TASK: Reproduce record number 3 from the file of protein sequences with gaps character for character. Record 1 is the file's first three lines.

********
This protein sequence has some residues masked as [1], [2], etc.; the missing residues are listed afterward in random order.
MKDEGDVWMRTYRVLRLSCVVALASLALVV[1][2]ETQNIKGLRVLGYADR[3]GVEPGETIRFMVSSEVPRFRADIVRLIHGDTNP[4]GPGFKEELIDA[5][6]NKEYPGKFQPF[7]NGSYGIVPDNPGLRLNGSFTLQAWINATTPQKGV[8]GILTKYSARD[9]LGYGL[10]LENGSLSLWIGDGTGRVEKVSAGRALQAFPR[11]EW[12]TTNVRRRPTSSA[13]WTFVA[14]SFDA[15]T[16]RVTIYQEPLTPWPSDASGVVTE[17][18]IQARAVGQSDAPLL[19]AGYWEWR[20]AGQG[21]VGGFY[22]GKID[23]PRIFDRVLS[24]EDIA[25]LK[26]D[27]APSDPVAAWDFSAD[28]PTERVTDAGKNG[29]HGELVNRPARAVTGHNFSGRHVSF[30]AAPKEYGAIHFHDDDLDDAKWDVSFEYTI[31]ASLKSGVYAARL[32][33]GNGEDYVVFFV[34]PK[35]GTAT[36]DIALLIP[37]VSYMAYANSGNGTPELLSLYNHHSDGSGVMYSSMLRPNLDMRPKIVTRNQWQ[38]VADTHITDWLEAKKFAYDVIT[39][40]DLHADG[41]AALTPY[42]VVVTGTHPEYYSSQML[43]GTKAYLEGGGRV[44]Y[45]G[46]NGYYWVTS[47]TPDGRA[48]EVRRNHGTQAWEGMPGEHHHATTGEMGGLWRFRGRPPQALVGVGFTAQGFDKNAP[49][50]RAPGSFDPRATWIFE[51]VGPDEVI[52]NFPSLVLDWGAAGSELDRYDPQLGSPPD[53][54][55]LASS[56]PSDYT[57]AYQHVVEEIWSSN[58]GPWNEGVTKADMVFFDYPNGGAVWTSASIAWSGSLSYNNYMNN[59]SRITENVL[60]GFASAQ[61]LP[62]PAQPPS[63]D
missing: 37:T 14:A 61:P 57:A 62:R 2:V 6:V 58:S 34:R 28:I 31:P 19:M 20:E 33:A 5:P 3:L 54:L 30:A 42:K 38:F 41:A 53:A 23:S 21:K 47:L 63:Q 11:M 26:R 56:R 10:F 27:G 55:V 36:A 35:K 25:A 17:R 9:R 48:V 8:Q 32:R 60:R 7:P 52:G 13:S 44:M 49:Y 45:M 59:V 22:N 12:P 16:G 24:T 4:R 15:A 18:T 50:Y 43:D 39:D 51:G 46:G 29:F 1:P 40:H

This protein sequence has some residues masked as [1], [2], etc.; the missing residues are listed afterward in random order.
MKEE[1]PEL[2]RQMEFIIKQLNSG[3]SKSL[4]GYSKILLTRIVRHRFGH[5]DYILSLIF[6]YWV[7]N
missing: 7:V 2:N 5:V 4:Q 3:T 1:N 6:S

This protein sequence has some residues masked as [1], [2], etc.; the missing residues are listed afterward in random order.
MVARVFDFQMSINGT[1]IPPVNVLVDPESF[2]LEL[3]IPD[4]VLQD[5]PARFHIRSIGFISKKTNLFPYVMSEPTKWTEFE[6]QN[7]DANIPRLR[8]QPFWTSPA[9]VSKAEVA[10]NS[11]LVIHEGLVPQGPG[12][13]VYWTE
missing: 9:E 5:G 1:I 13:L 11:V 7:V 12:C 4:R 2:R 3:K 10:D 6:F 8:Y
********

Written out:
This protein sequence has some residues masked as [1], [2], etc.; the missing residues are listed afterward in random order.
MVARVFDFQMSINGT[1]IPPVNVLVDPESF[2]LEL[3]IPD[4]VLQD[5]PARFHIRSIGFISKKTNLFPYVMSEPTKWTEFE[6]QN[7]DANIPRLR[8]QPFWTSPA[9]VSKAEVA[10]NS[11]LVIHEGLVPQGPG[12][13]VYWTE
missing: 9:E 5:G 1:I 13:L 11:V 7:V 12:C 4:R 2:R 3:K 10:D 6:F 8:Y